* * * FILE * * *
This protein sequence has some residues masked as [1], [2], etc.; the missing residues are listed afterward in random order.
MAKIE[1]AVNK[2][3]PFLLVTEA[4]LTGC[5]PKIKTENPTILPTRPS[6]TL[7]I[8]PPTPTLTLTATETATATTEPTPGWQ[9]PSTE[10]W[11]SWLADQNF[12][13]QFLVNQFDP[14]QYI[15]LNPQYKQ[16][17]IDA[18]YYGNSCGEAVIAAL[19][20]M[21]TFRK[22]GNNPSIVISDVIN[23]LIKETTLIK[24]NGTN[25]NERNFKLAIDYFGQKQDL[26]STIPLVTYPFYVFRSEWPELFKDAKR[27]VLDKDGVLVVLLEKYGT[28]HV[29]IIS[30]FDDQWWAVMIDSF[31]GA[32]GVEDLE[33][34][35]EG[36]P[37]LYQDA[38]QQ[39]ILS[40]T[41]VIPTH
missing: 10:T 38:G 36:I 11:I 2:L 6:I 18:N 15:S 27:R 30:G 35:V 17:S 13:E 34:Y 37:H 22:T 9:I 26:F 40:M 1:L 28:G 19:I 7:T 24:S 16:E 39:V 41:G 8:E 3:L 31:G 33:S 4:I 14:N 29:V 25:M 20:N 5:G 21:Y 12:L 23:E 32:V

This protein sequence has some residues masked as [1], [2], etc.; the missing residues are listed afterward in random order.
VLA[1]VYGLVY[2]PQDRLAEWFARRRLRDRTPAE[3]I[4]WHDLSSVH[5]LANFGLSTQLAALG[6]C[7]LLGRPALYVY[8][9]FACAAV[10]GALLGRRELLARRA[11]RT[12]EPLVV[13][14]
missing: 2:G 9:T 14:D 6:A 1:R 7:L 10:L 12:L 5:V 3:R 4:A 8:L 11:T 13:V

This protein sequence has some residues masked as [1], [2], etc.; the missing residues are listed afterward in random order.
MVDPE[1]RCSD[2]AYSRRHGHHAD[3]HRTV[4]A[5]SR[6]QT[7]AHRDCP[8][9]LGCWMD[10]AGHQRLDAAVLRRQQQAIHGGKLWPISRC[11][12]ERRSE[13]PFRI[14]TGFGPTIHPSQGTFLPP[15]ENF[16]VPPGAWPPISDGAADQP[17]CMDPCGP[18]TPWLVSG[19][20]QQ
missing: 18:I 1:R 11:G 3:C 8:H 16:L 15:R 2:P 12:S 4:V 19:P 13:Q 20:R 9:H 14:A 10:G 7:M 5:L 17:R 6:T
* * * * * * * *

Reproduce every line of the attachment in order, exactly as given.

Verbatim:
This protein sequence has some residues masked as [1], [2], etc.; the missing residues are listed afterward in random order.
MAKIE[1]AVNK[2][3]PFLLVTEA[4]LTGC[5]PKIKTENPTILPTRPS[6]TL[7]I[8]PPTPTLTLTATETATATTEPTPGWQ[9]PSTE[10]W[11]SWLADQNF[12][13]QFLVNQFDP[14]QYI[15]LNPQYKQ[16][17]IDA[18]YYGNSCGEAVIAAL[19][20]M[21]TFRK[22]GNNPSIVISDVIN[23]LIKETTLIK[24]NGTN[25]NERNFKLAIDYFGQKQDL[26]STIPLVTYPFYVFRSEWPELFKDAKR[27]VLDKDGVLVVLLEKYGT[28]HV[29]IIS[30]FDDQWWAVMIDSF[31]GA[32]GVEDLE[33][34][35]EG[36]P[37]LYQDA[38]QQ[39]ILS[40]T[41]VIPTH
missing: 10:T 38:G 36:I 11:I 2:L 6:I 18:N 15:S 27:R 30:G 35:V 17:S 13:E 34:Y 37:H 22:T 9:I 26:F 40:M 1:L 28:G 19:I 7:T 24:S 16:E 39:V 41:G 8:E 3:L 31:G 33:S 4:I 14:N 29:V 25:M 20:N 5:G 21:Y 12:L 23:E 32:V

This protein sequence has some residues masked as [1], [2], etc.; the missing residues are listed afterward in random order.
VLA[1]VYGLVY[2]PQDRLAEWFARRRLRDRTPAE[3]I[4]WHDLSSVH[5]LANFGLSTQLAALG[6]C[7]LLGRPALYVY[8][9]FACAAV[10]GALLGRRELLARRA[11]RT[12]EPLVV[13][14]
missing: 2:G 9:T 14:D 6:A 1:R 7:L 10:L 12:L 5:V 3:R 4:A 8:L 11:T 13:V

This protein sequence has some residues masked as [1], [2], etc.; the missing residues are listed afterward in random order.
MVDPE[1]RCSD[2]AYSRRHGHHAD[3]HRTV[4]A[5]SR[6]QT[7]AHRDCP[8][9]LGCWMD[10]AGHQRLDAAVLRRQQQAIHGGKLWPISRC[11][12]ERRSE[13]PFRI[14]TGFGPTIHPSQGTFLPP[15]ENF[16]VPPGAWPPISDGAADQP[17]CMDPCGP[18]TPWLVSG[19][20]QQ
missing: 18:I 1:R 11:G 3:C 8:H 16:L 15:R 2:P 12:S 4:V 19:P 13:Q 20:R 9:H 14:A 10:G 7:M 5:L 17:R 6:T